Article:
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Recently, it was announced that Amazon studios will be producing a movie based on the lives of groundbreaking Old Hollywood power couple Lucille Ball and Desi Arnaz. According to reports, Nicole Kidman is set to play Ball while Spanish actor Javier Bardem will be playing Arnaz.
Seeing as Arnaz is widely viewed as one of the first Latino actors to achieve mainstream success in the United States, this news was positive for many. But for others, the news was less than ideal.
Some critics are lambasting the decision to cast Bardem as Arnaz, seeing that Bardem was born and raised in Spain, and is therefore not Latino.
One disgruntled Twitter user wrote: “I guess it’s really hard to find a Cuban actor so you have to hire a Spaniard…Whitewashing can happen to Latinos too.”
The criticism around Hollywood relying on Spanish actors and actresses to play Latino roles is not a new one. For years, Spanish actors like Antonio Banderas, Penelope Cruz, and Paz Vega have played Latino characters in American movies. The preponderance of this phenomenon have led some people to accuse Hollywood of “white washing” Latino characters by casting Spanish actors.
Antonio Banderas is one of the most famous examples of a Spanish actor who built his career off of playing Latinos.
He has played Latinos for so long that many people think he is, in fact, Latino. But when he was erroneously called a “person of color” by American publications when he was nominated for an Oscar in 2020, there was quiet the outcry in Spain.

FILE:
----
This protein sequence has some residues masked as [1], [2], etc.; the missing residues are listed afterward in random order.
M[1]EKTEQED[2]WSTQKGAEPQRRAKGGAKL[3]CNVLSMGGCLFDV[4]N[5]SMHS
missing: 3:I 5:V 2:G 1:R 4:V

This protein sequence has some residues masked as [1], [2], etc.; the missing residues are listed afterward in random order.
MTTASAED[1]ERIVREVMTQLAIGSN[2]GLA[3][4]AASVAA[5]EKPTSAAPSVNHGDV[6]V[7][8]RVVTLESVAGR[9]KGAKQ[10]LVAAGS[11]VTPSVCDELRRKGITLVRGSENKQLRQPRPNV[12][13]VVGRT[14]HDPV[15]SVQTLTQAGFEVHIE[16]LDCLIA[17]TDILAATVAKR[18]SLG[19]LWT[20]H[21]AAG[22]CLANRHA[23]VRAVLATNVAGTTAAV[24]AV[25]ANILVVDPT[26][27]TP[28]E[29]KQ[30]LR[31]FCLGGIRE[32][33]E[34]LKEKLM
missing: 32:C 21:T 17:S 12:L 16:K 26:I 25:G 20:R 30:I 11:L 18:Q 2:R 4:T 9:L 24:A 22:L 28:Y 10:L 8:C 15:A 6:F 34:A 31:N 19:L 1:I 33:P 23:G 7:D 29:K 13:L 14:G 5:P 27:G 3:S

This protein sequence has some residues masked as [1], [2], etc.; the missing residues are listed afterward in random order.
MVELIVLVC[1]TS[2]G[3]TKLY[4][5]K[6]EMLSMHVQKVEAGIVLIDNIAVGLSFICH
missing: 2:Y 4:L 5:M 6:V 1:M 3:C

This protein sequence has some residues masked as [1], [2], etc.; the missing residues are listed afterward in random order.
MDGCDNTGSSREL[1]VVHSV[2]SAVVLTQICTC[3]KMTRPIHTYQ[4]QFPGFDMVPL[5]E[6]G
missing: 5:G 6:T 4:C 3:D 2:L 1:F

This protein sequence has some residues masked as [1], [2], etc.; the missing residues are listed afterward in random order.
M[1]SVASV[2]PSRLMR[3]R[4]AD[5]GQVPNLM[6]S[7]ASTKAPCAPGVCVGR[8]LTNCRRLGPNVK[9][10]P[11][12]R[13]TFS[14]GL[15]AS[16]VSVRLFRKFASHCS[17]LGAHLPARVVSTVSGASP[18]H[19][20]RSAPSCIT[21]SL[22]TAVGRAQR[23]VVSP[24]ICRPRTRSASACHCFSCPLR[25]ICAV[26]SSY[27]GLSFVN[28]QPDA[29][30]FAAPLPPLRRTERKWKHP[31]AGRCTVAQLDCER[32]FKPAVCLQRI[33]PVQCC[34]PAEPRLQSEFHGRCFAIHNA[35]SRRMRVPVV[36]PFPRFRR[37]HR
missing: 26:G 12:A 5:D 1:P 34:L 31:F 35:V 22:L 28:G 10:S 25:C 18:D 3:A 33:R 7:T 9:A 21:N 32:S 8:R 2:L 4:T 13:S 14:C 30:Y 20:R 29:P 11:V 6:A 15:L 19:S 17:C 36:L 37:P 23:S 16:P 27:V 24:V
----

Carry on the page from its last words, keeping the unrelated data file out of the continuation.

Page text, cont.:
Spanish publications condemned American media for having an “absurd obsession” with race, and not understanding that Spaniards are, in fact, white.
Publications wrote arguments like: “Banderas might pass as a Latino ‘person of color,’ to an Arkansas farmer, great-grandson of Germans, but never to a California delivery man born to Guatemalan immigrants.”
To some observers, it seems that Hollywood prefers casting Europeans as Latinos because Hollywood sees Europe as more “sophisticated” than Latinidad.
25-year-old Spaniard Juan Pedro Sánchez, summed up the problem on Twitter, saying: “A lot of people in Spain are bothered if others confuse them for Latin American because Spaniards see Latinos as people of color, and they don’t want to be associated with that.”
He went on to say: “What bothers me is not being considered a person of color, but that people ignore that Spain was a colonizer country. It erases that history.”
The bottom line is, fans are frustrated that Hollywood keeps looking to European actors to cast Latin American characters.
Study after study shows that there is still a stubborn lack of representation for Latinos onscreen. And when there is finally a role that puts a Latino character front and center, Hollywood prefers to hire a European actor over a Latino one.
Javier Bardem is an exceptionally talented actor and there’s no doubt that he will tackle the role of Desi Arnaz with creativity and dedication–but fans’ frustrations at the casting choice doesn’t have to do with Bardem’s acting capabilities. It has to do with the all of the ways that Latinos are discounted–including professionally.
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